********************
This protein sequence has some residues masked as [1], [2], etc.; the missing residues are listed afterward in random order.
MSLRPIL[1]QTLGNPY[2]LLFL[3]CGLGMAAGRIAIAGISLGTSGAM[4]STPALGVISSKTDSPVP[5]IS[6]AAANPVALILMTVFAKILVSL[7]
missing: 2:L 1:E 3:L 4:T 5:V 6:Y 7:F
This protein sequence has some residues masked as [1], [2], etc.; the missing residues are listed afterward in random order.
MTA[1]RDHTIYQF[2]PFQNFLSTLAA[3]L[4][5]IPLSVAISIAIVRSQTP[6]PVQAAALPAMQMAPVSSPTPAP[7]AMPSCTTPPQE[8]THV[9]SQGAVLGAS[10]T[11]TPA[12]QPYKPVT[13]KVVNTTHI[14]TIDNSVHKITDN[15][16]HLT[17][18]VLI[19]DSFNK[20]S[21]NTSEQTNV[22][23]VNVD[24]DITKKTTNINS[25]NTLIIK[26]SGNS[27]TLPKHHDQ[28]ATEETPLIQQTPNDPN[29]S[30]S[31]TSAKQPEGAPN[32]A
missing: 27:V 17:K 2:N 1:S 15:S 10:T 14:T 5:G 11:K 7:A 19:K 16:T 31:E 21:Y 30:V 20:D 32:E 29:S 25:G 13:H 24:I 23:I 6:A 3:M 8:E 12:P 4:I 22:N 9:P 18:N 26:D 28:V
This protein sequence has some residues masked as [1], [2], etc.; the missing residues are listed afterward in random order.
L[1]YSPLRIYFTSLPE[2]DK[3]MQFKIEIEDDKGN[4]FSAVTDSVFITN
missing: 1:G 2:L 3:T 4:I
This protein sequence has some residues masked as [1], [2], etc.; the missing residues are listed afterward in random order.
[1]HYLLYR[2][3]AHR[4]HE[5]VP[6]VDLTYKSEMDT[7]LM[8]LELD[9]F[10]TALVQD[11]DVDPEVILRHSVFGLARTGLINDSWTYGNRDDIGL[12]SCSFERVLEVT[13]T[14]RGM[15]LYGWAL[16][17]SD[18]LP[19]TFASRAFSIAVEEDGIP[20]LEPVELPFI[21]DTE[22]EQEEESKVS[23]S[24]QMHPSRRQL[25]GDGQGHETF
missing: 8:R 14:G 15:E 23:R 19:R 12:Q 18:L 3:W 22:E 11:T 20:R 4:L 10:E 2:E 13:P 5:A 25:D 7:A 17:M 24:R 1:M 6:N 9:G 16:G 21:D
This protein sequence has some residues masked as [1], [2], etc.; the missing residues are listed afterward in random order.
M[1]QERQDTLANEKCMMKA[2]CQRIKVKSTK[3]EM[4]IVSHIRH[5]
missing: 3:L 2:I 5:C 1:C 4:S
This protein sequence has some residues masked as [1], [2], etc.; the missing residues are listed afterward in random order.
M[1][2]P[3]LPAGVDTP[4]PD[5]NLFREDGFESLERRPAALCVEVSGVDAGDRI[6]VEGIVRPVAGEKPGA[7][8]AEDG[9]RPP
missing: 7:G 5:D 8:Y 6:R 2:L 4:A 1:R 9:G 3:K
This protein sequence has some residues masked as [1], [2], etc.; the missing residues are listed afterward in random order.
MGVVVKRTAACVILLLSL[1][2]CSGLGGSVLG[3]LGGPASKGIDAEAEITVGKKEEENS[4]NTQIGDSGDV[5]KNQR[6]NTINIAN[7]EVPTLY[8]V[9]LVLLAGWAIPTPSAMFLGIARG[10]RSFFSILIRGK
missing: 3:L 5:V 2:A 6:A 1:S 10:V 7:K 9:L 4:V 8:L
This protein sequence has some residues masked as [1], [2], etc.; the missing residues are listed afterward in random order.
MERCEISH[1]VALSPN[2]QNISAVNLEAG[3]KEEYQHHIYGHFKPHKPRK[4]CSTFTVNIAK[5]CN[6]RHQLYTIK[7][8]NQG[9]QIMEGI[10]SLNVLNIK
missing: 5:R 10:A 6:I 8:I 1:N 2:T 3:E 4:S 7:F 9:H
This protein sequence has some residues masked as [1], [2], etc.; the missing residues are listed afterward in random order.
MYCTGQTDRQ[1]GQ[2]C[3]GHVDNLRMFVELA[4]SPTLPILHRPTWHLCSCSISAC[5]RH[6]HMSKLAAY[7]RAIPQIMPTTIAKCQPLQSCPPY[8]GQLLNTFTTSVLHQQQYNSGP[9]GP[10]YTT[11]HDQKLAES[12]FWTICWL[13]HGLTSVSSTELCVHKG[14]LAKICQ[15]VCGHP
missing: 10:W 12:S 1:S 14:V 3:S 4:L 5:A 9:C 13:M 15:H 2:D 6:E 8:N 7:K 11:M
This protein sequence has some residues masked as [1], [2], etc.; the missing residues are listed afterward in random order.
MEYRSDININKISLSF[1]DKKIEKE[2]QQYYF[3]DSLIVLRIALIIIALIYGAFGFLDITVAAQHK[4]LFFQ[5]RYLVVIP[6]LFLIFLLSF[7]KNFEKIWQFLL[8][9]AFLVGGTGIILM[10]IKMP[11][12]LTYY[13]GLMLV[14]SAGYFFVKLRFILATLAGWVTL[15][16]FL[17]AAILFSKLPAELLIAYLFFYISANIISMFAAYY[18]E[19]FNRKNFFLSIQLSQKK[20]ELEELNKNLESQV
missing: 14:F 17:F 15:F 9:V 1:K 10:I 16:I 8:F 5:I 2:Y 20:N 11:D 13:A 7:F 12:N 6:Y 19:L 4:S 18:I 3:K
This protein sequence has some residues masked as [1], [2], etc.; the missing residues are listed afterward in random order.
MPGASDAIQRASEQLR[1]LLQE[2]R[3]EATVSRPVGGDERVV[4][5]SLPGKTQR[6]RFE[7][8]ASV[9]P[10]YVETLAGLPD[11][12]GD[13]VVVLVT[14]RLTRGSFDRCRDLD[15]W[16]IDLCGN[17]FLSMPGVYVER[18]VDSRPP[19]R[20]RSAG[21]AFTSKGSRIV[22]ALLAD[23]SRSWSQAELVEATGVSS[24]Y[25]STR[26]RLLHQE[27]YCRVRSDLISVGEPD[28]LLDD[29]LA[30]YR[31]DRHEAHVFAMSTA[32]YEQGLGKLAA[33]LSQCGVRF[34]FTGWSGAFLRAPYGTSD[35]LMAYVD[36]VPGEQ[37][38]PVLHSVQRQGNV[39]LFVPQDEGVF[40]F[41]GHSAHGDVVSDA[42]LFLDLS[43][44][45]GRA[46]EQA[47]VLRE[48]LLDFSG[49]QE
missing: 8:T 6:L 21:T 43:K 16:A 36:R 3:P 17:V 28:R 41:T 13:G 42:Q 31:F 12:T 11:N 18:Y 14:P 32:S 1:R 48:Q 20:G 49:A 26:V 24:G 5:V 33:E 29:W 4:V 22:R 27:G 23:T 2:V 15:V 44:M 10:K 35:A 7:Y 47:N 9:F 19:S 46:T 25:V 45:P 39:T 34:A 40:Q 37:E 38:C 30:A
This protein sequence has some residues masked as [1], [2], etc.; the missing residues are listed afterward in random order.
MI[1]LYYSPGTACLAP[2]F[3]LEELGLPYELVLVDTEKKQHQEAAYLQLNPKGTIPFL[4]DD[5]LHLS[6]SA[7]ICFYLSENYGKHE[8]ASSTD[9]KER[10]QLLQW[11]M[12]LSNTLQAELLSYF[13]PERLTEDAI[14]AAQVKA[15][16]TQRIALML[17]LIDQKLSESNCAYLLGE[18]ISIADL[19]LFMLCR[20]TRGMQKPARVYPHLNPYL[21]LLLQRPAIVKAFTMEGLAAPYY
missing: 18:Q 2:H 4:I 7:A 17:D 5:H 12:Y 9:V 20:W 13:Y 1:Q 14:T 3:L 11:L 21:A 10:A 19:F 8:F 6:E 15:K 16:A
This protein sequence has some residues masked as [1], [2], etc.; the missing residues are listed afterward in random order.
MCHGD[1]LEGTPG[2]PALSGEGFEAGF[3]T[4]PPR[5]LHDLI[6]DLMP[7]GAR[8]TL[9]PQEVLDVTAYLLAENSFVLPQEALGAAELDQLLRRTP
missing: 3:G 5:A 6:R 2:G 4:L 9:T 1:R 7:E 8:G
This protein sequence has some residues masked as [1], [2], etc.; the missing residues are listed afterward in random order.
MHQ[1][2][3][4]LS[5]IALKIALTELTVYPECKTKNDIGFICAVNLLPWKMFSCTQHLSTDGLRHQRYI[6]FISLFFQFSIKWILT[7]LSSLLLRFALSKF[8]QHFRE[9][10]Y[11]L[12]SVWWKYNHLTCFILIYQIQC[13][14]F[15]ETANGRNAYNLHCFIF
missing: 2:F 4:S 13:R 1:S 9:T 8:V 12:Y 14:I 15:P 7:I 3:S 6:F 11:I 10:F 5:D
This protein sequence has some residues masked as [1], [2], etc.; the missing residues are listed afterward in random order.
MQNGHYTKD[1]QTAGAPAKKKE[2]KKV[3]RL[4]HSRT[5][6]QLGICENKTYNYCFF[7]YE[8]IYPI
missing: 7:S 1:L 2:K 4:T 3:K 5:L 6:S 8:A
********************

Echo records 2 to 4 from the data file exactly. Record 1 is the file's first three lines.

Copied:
This protein sequence has some residues masked as [1], [2], etc.; the missing residues are listed afterward in random order.
MTA[1]RDHTIYQF[2]PFQNFLSTLAA[3]L[4][5]IPLSVAISIAIVRSQTP[6]PVQAAALPAMQMAPVSSPTPAP[7]AMPSCTTPPQE[8]THV[9]SQGAVLGAS[10]T[11]TPA[12]QPYKPVT[13]KVVNTTHI[14]TIDNSVHKITDN[15][16]HLT[17][18]VLI[19]DSFNK[20]S[21]NTSEQTNV[22][23]VNVD[24]DITKKTTNINS[25]NTLIIK[26]SGNS[27]TLPKHHDQ[28]ATEETPLIQQTPNDPN[29]S[30]S[31]TSAKQPEGAPN[32]A
missing: 27:V 17:K 2:N 1:S 15:S 10:T 14:T 5:G 11:K 7:A 19:K 16:T 31:E 21:Y 30:V 20:D 32:E 29:S 25:G 13:H 24:I 23:I 6:A 3:M 8:E 12:P 4:I 22:N 9:P 18:N 26:D 28:V
This protein sequence has some residues masked as [1], [2], etc.; the missing residues are listed afterward in random order.
L[1]YSPLRIYFTSLPE[2]DK[3]MQFKIEIEDDKGN[4]FSAVTDSVFITN
missing: 1:G 2:L 3:T 4:I
This protein sequence has some residues masked as [1], [2], etc.; the missing residues are listed afterward in random order.
[1]HYLLYR[2][3]AHR[4]HE[5]VP[6]VDLTYKSEMDT[7]LM[8]LELD[9]F[10]TALVQD[11]DVDPEVILRHSVFGLARTGLINDSWTYGNRDDIGL[12]SCSFERVLEVT[13]T[14]RGM[15]LYGWAL[16][17]SD[18]LP[19]TFASRAFSIAVEEDGIP[20]LEPVELPFI[21]DTE[22]EQEEESKVS[23]S[24]QMHPSRRQL[25]GDGQGHETF
missing: 8:R 14:G 15:E 23:R 19:R 12:Q 18:L 3:W 22:E 11:T 20:R 4:L 10:E 2:E 13:P 5:A 25:D 7:A 17:M 24:R 1:M 6:N 9:G 16:G 21:D